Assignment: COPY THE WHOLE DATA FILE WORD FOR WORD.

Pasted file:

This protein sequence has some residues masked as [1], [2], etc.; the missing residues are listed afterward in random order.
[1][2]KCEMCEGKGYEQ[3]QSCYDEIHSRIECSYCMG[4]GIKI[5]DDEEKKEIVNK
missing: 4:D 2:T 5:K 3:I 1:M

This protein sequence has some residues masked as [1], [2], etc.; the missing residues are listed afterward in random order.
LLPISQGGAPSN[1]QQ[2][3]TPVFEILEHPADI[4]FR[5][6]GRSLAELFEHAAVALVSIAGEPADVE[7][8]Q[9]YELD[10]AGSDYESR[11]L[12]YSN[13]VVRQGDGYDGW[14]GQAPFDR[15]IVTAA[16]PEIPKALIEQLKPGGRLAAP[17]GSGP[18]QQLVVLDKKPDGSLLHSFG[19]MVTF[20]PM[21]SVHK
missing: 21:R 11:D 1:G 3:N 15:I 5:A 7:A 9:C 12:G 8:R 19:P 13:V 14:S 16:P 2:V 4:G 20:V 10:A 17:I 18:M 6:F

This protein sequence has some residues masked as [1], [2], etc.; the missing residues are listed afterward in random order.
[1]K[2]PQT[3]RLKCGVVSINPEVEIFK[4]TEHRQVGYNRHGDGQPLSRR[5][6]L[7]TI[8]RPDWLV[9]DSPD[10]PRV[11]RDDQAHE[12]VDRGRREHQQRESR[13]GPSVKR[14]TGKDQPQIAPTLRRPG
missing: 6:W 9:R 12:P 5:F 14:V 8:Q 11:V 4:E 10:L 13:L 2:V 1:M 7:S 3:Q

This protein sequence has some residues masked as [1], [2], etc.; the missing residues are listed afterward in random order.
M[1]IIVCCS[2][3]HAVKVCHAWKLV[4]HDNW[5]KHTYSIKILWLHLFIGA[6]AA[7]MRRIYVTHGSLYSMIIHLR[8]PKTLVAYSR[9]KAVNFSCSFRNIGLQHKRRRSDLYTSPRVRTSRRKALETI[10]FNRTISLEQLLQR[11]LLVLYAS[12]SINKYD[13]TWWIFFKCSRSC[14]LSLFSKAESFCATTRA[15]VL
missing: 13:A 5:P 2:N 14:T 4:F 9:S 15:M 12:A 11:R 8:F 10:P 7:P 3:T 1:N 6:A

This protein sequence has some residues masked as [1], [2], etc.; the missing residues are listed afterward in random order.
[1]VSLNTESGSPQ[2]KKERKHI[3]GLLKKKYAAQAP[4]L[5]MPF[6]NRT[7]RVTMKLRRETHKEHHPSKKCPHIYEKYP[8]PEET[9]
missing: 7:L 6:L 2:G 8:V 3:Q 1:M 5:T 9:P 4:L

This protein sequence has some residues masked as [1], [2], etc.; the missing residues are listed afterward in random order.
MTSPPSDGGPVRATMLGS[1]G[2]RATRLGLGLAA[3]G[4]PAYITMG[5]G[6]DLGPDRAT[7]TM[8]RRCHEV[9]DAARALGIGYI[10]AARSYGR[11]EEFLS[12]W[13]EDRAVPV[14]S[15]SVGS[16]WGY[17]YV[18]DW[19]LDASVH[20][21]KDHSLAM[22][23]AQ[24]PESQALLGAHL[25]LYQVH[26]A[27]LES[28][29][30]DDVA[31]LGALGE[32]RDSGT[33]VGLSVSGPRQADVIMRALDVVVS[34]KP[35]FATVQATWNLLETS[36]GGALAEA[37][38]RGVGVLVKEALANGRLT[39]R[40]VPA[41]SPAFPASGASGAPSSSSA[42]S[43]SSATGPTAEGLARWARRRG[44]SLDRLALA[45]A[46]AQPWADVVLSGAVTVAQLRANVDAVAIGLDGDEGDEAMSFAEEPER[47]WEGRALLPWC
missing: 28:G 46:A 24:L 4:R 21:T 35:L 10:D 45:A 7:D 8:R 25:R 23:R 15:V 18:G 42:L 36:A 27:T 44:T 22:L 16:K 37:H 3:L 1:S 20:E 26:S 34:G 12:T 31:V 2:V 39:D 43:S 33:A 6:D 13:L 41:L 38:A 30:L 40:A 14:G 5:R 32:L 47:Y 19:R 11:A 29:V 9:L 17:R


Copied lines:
This protein sequence has some residues masked as [1], [2], etc.; the missing residues are listed afterward in random order.
[1][2]KCEMCEGKGYEQ[3]QSCYDEIHSRIECSYCMG[4]GIKI[5]DDEEKKEIVNK
missing: 4:D 2:T 5:K 3:I 1:M

This protein sequence has some residues masked as [1], [2], etc.; the missing residues are listed afterward in random order.
LLPISQGGAPSN[1]QQ[2][3]TPVFEILEHPADI[4]FR[5][6]GRSLAELFEHAAVALVSIAGEPADVE[7][8]Q[9]YELD[10]AGSDYESR[11]L[12]YSN[13]VVRQGDGYDGW[14]GQAPFDR[15]IVTAA[16]PEIPKALIEQLKPGGRLAAP[17]GSGP[18]QQLVVLDKKPDGSLLHSFG[19]MVTF[20]PM[21]SVHK
missing: 21:R 11:D 1:G 3:N 15:I 5:A 7:A 9:C 12:G 8:R 19:P 13:V 14:S 16:P 2:V 4:G 20:V 10:A 17:I 18:M 6:F

This protein sequence has some residues masked as [1], [2], etc.; the missing residues are listed afterward in random order.
[1]K[2]PQT[3]RLKCGVVSINPEVEIFK[4]TEHRQVGYNRHGDGQPLSRR[5][6]L[7]TI[8]RPDWLV[9]DSPD[10]PRV[11]RDDQAHE[12]VDRGRREHQQRESR[13]GPSVKR[14]TGKDQPQIAPTLRRPG
missing: 6:W 9:R 12:P 5:F 14:V 8:Q 11:V 4:E 10:L 13:L 2:V 1:M 7:S 3:Q

This protein sequence has some residues masked as [1], [2], etc.; the missing residues are listed afterward in random order.
M[1]IIVCCS[2][3]HAVKVCHAWKLV[4]HDNW[5]KHTYSIKILWLHLFIGA[6]AA[7]MRRIYVTHGSLYSMIIHLR[8]PKTLVAYSR[9]KAVNFSCSFRNIGLQHKRRRSDLYTSPRVRTSRRKALETI[10]FNRTISLEQLLQR[11]LLVLYAS[12]SINKYD[13]TWWIFFKCSRSC[14]LSLFSKAESFCATTRA[15]VL
missing: 13:A 5:P 2:N 14:T 4:F 9:S 15:M 12:A 11:R 8:F 10:P 7:P 3:T 1:N 6:A

This protein sequence has some residues masked as [1], [2], etc.; the missing residues are listed afterward in random order.
[1]VSLNTESGSPQ[2]KKERKHI[3]GLLKKKYAAQAP[4]L[5]MPF[6]NRT[7]RVTMKLRRETHKEHHPSKKCPHIYEKYP[8]PEET[9]
missing: 7:L 6:L 2:G 8:V 3:Q 1:M 5:T 9:P 4:L

This protein sequence has some residues masked as [1], [2], etc.; the missing residues are listed afterward in random order.
MTSPPSDGGPVRATMLGS[1]G[2]RATRLGLGLAA[3]G[4]PAYITMG[5]G[6]DLGPDRAT[7]TM[8]RRCHEV[9]DAARALGIGYI[10]AARSYGR[11]EEFLS[12]W[13]EDRAVPV[14]S[15]SVGS[16]WGY[17]YV[18]DW[19]LDASVH[20][21]KDHSLAM[22][23]AQ[24]PESQALLGAHL[25]LYQVH[26]A[27]LES[28][29][30]DDVA[31]LGALGE[32]RDSGT[33]VGLSVSGPRQADVIMRALDVVVS[34]KP[35]FATVQATWNLLETS[36]GGALAEA[37][38]RGVGVLVKEALANGRLT[39]R[40]VPA[41]SPAFPASGASGAPSSSSA[42]S[43]SSATGPTAEGLARWARRRG[44]SLDRLALA[45]A[46]AQPWADVVLSGAVTVAQLRANVDAVAIGLDGDEGDEAMSFAEEPER[47]WEGRALLPWC
missing: 28:G 46:A 24:L 4:R 21:T 35:L 10:D 45:A 7:D 8:R 25:R 23:R 15:V 18:G 42:L 36:A 27:T 44:T 22:L 16:K 37:H 3:L 1:S 20:E 26:S 34:G 12:T 31:V 2:V 39:D 43:S 33:A 6:D 13:L 41:L 38:A 30:L 40:A 14:G 5:R 32:L 47:Y 19:R 11:A 29:V 9:L 17:R